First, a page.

Officials from the Department of Health are reported to be ready to urge adults to take "personal responsibility" for their weight, a move that is in stark contrast with recent suggestions that the food industry was behind the obesity epidemic and should exercise "corporate social responsibly", and virtually absolving consumers of accountability.
Only last week, US paediatrician Robert Lustig, MD, from the University of California, San Francisco said that the "toxic environment" of Western diets causes hormonal imbalances that encourage overeating. The comments were heavily publicised by many consumer news services.
Blame for the startling rise in obesity, particularly amongst children, has focussed on many sectors of the food industry. However, despite culpability being heaped firmly on the shoulders on the food industry by Dr. Lustig and others, many experts accept that obesity is a multifaceted problem.
However, Professor Michael Lean, holder of the Rank Chair of Human Nutrition at the University of Glasgow, told FoodNavigator.com last week that the food industry must display "corporate social responsibly" when it comes to the obesity issue.
Professor Lean told FoodNavigator.com that obesity is due to two things - the amount of fat as a proportion of calories consumed, and the level of physical activity. Lean also said that consumers do not generally make food choices that are informed by nutritional knowledge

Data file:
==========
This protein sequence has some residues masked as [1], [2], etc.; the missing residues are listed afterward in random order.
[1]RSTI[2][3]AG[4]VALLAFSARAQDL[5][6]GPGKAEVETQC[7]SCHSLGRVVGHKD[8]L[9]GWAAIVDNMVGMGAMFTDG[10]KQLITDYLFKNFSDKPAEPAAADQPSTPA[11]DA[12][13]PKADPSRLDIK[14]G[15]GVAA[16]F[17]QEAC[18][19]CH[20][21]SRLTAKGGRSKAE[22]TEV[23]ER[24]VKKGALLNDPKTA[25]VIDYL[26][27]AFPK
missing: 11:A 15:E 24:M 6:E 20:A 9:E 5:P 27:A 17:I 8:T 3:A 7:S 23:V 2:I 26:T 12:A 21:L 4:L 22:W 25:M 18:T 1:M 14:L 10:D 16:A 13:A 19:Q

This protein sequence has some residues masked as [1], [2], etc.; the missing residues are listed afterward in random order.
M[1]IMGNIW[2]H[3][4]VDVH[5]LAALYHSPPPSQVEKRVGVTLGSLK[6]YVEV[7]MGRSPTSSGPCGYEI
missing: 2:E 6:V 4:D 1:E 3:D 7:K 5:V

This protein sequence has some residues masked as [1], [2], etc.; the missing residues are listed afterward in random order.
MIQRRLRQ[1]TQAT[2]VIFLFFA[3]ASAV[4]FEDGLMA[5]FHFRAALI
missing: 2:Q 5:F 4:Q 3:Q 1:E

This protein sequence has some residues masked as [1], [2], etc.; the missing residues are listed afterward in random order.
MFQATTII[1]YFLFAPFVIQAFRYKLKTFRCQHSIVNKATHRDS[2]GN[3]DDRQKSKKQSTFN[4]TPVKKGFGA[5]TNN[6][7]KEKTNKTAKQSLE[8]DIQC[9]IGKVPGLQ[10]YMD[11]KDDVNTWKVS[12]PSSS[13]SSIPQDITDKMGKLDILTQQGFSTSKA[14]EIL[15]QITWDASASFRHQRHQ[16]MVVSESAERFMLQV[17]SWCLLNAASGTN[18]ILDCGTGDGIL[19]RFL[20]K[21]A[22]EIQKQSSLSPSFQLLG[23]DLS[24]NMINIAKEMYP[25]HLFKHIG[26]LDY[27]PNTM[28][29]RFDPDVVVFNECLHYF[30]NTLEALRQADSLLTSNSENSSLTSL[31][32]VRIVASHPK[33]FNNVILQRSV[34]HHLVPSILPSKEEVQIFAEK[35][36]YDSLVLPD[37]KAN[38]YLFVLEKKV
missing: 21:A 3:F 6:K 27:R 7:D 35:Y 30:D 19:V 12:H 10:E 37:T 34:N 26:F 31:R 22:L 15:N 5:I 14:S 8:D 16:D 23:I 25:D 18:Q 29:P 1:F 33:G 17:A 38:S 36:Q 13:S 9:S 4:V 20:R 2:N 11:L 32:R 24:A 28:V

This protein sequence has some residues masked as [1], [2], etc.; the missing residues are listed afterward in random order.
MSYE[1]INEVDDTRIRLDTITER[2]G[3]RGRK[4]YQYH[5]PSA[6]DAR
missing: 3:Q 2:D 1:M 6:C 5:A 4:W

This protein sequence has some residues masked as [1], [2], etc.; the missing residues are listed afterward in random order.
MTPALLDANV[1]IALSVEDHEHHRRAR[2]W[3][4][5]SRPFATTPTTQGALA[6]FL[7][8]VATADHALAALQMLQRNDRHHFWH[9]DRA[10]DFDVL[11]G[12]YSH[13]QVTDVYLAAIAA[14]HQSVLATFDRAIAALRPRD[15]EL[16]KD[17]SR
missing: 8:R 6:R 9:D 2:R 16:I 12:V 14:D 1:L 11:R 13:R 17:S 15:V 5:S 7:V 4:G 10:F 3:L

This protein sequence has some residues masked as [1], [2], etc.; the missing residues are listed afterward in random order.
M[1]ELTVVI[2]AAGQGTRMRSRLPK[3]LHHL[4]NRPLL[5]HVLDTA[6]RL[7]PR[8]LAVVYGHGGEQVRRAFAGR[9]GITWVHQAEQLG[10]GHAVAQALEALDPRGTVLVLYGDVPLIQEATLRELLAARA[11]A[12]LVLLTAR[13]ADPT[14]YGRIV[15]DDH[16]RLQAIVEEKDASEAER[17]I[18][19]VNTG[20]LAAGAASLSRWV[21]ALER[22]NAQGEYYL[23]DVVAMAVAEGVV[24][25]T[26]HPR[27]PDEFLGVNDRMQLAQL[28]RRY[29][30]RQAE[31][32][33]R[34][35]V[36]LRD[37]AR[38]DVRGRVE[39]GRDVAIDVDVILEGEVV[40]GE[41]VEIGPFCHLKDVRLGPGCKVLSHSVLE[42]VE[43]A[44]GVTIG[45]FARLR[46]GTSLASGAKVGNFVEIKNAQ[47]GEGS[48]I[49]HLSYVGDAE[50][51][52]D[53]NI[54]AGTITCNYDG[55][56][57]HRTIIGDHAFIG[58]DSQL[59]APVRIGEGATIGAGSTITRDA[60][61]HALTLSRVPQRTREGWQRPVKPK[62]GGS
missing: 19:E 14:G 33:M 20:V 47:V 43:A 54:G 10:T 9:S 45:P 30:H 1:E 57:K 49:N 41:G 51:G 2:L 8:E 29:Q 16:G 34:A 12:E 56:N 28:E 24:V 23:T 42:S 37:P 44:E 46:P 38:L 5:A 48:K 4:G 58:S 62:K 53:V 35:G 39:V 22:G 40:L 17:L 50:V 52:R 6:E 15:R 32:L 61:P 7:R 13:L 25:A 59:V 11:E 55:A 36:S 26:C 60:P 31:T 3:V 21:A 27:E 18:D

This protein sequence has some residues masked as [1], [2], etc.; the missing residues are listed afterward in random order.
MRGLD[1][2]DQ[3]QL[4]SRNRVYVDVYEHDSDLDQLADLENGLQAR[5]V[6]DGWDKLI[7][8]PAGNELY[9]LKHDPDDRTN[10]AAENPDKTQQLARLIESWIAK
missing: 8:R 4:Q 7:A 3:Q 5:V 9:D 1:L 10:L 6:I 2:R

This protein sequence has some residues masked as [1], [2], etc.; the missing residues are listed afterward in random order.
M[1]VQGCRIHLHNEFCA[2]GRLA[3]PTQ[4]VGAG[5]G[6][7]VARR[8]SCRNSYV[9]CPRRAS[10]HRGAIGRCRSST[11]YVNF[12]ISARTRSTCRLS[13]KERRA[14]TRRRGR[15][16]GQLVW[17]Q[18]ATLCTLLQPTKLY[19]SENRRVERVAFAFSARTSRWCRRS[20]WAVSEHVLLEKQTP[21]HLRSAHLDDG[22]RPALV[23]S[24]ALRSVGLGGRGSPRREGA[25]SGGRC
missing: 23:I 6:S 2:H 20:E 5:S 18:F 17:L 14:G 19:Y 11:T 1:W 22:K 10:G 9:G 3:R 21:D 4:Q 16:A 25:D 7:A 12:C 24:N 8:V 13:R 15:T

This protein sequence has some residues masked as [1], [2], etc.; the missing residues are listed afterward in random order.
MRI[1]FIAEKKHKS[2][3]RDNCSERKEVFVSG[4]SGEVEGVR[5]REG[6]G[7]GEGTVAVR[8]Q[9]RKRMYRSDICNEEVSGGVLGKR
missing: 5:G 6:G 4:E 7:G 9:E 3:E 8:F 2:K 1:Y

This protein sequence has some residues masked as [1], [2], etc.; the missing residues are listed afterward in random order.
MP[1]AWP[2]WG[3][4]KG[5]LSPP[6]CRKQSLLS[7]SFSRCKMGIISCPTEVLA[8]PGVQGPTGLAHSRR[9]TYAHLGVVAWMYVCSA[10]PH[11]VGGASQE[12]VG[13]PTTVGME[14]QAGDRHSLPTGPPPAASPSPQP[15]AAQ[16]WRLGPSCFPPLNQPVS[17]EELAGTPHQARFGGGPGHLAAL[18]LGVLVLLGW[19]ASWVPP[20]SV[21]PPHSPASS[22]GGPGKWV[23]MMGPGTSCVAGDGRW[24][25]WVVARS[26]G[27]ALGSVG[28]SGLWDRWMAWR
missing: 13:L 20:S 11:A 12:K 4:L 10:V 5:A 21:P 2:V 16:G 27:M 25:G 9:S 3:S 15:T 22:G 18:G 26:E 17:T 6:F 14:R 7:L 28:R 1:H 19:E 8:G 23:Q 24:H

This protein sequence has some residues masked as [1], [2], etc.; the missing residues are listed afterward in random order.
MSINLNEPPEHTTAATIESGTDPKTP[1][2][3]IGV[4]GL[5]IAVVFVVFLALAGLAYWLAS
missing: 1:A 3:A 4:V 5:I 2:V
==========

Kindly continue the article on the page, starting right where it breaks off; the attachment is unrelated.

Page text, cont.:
However, the UK's Department of Health (DoH) is to put the rise in obesity down to junk food and a lack of physical activity, and is set to urge the public to take "personal responsibility" for their lifestyles. Health care providers will also be urged to advise overweight and obese patients to cut fat from their diet - statements that appear to acknowledge the wider issues.
The forecast will say that by 2010 more than 14 million Britons, ranging from the cradle to the grave, will have dangerous weight levels, according to The Independent.
Worryingly, the numbers of overweight and obese children are set to continue to rise, if the forecast holds true. By 2010 19 per cent of boys from two to 15, and 22 per cent of girls in the same age range will be dangerously overweight.
Obesity currently costs the British National Health Service (NHS) around 1.6bn a year and the UK economy a further 2.3bn of indirect costs. If this trend continues, the annual cost to the economy could be 3.6bn a year by 2010.
Consumers concerned about weight issues should read the labels and eat more fresh produce, said a DoH spokeman.
"Tackling obesity is a government-wide priority," the DoH spokesman told The Independent newspaper. "But every individual has responsibility for their own health."
"Our public health agenda is the first concerted attempt to seriously tackle rising levels of obesity. Huge progress has been made already in starting to change attitudes through the Five-A-Day campaign, the school fruit scheme, and more investment in school food."